Matt L

Active Member
Jul 20, 2018
1,050
1,448
OK USA
First thing's first - I love this stupid car. There hasn't been another car that I've sat in and drove since purchasing my last car that got me excited to drive again. I didn't want to buy in to the hype, but I'm a convert. The gimmicks attract the nerd in me, the power delivery attracts the kid in me.

With that said, I see a lot of threads that suggest that because so-and-so paid in upwards of $50k for this car that they're disappointed for lack of quality compared to legacy manufacturers that have been in the industry for decades longer than Tesla.

1. Tesla is a niche manufacturer and they're new to the business. Musk never started this venture to be the number one car manufacturer. He did so to challenge legacy makers into thinking differently and it worked (source).

2. The 3 was set out to become the first mainstream, mass-produced, widely available EV to market (source). Originally aiming to be a sub-$30,000 vehicle (after incentives), it was never really aimed at being a "luxury car" even though it ended up with the moniker (source) (source).

3. There are plenty of "econoboxes" out there with a huge markup in upgrade for power/luxury delivery that are basically still econoboxes painted with lipstick. The Mitsubishi Evo is just an overprice Lancer. The Ford Focus ST/RS, even the Subaru STi could be argued as an econobox with some added fun.

I think the 3 is a great car. Do I think they could have made some improvements? ABSOLUTELY!! But I also didn't pay the $50k+ price tag for my car and even if I did, I would at least know what I was getting: power delivery, a subwoofer and a larger battery.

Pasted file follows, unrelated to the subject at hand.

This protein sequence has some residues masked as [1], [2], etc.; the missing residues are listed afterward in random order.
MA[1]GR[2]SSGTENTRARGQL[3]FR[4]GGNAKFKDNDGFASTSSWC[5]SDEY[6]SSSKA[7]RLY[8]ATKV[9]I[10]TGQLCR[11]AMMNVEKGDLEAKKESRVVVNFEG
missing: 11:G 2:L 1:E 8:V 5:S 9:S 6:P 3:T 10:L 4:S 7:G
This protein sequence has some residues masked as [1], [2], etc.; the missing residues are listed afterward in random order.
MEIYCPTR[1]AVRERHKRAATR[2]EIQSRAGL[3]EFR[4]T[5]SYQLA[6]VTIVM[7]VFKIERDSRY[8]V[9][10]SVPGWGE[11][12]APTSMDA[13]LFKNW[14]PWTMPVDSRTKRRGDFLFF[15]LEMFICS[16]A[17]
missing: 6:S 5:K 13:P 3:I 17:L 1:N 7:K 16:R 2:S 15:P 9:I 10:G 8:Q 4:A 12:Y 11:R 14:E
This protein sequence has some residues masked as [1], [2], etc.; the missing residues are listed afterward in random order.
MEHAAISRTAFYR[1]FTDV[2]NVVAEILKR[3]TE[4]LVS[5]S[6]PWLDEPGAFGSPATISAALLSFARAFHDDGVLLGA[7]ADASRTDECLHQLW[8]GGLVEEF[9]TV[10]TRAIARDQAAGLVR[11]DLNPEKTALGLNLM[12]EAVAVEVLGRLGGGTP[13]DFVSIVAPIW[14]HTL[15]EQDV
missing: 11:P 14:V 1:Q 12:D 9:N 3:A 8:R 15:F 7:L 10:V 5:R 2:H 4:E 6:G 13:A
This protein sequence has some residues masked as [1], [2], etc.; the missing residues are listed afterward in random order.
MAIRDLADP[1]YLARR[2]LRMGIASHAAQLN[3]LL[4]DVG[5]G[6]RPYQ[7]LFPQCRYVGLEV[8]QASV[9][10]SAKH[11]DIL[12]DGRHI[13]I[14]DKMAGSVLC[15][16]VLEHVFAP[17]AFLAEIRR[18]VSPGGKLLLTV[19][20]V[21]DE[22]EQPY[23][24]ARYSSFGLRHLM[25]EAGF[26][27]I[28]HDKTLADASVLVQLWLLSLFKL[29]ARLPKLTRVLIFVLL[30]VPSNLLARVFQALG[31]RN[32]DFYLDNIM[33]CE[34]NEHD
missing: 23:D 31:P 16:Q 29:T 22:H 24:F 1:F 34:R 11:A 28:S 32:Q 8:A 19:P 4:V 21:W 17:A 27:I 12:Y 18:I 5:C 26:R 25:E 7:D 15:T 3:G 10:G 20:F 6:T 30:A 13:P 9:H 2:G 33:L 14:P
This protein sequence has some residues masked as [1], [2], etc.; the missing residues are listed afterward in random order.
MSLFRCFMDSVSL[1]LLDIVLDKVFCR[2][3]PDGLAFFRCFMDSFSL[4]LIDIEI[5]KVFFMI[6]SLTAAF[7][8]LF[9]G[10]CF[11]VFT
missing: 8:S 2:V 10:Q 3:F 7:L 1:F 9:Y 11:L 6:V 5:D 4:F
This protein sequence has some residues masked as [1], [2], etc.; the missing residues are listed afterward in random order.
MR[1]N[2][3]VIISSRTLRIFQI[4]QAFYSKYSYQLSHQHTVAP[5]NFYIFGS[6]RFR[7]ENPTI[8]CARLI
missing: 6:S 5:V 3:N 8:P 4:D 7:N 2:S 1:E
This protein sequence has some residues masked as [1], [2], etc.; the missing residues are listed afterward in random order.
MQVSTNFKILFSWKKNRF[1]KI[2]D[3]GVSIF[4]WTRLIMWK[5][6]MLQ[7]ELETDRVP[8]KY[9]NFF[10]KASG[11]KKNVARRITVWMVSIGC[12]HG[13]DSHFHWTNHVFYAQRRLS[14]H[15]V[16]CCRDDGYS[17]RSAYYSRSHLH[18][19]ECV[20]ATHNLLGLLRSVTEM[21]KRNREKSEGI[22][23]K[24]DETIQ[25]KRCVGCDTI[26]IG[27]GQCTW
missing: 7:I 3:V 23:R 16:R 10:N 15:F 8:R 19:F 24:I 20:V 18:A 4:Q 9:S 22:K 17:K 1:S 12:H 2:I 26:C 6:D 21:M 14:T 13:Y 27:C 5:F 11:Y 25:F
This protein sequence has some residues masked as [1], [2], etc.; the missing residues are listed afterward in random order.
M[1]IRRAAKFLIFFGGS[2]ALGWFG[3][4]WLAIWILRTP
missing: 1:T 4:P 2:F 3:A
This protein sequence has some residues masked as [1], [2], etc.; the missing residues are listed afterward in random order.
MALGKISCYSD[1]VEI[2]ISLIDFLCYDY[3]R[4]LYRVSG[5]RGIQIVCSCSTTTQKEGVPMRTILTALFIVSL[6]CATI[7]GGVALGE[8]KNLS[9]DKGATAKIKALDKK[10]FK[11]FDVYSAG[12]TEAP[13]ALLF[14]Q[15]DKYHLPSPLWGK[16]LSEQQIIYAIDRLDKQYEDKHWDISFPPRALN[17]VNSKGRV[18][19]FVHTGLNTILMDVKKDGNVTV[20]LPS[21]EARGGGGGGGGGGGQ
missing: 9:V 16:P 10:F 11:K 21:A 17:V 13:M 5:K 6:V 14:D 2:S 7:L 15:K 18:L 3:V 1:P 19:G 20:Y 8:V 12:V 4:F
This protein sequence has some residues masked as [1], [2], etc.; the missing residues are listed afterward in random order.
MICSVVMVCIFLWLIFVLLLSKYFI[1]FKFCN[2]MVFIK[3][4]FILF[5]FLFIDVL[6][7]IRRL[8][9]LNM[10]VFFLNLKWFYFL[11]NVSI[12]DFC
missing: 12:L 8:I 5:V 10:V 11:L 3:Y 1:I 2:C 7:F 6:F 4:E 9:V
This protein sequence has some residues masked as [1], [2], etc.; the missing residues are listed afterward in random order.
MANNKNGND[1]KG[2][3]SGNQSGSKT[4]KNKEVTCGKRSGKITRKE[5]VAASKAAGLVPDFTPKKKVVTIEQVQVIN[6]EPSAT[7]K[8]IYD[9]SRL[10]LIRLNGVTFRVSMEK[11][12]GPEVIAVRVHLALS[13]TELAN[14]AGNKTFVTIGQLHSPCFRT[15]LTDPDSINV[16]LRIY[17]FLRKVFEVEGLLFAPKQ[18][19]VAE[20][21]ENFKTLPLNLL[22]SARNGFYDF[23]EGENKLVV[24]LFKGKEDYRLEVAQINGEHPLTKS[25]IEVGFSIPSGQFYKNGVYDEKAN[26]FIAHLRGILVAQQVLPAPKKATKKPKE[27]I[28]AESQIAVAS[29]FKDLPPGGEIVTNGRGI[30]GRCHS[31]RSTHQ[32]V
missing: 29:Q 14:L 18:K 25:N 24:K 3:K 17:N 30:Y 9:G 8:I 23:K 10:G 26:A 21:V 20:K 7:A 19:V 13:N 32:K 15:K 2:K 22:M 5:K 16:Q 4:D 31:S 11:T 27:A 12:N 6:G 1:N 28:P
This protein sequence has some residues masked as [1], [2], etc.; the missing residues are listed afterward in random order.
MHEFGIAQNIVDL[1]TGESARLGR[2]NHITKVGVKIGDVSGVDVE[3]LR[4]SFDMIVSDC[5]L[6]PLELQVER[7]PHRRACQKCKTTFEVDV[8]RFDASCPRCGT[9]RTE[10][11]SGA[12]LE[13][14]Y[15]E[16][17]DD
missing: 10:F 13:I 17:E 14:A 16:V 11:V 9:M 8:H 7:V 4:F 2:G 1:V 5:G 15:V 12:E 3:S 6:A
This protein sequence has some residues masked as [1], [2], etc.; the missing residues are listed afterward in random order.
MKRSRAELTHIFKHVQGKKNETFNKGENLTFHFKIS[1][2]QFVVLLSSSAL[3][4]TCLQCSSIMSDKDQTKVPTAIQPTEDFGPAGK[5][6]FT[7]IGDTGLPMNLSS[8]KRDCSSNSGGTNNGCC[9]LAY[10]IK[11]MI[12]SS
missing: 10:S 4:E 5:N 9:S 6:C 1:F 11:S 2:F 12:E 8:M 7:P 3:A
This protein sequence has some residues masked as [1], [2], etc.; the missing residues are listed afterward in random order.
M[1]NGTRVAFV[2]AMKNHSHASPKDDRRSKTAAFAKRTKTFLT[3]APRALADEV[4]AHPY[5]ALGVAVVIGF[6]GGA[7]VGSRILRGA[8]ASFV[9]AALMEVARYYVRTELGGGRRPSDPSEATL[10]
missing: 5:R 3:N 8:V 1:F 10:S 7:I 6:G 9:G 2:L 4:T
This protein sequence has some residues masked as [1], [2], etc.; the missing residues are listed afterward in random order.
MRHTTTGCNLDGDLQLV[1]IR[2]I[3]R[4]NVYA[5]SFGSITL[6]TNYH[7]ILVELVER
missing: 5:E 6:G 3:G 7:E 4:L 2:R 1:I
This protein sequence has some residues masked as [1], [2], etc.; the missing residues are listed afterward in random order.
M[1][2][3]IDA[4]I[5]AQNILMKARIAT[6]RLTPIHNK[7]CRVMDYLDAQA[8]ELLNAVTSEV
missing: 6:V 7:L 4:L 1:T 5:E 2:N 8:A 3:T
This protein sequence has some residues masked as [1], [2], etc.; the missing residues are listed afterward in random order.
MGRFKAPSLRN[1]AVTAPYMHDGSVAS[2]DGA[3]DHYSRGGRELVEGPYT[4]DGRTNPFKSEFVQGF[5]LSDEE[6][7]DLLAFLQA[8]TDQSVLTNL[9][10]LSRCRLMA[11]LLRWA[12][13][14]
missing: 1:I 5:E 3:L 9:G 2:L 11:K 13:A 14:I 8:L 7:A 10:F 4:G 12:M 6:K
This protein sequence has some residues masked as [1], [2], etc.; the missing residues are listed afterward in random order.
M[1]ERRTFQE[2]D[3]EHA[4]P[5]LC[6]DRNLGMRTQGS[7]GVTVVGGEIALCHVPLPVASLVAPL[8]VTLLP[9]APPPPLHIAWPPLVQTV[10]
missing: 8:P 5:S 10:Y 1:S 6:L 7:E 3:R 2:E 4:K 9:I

I can't wait for the market to be more competitive. I think Musk/Tesla did exactly what they set out to do. I'm happy with the direction we're headed.
If that’s true, name another car close that you can buy for $30k

Or do you mean if we took away all the electronics, software and sensors, just left the body, four wheels and added an ICE it would be worth $30? Either way, it’s a completely ridiculous concept.
 

George_Jetson

Member
Aug 26, 2019
9
11
Atlanta
In short, my Model 3 Performance, has far worse build quality than any $30k car I've owned, so not even comparing it to a luxury model, it's still far below that of non-luxury brands. Upon delivery, I counted as many as 12 defects in paint and assembly. Some were taken care of by the service center prior to taking delivery, some of the others I will have done by mobile service, the rest will remain.
 

chewyc

Member
Jul 29, 2019
79
71
Los Angeles, CA
@roblab This is not a used car. Why should I have to touch it up? Just saying. I love my car but don't drink the "you should accept a flawed car from the factory because it's so great" koolaid.

It would look worse touched up than it would just leaving it. But Tesla should be more careful, that's all. You hear reports all over the place about these unforced errors. I hoped for a perfect car and got a 98% perfect car. Now service is cleaning up the factory defects.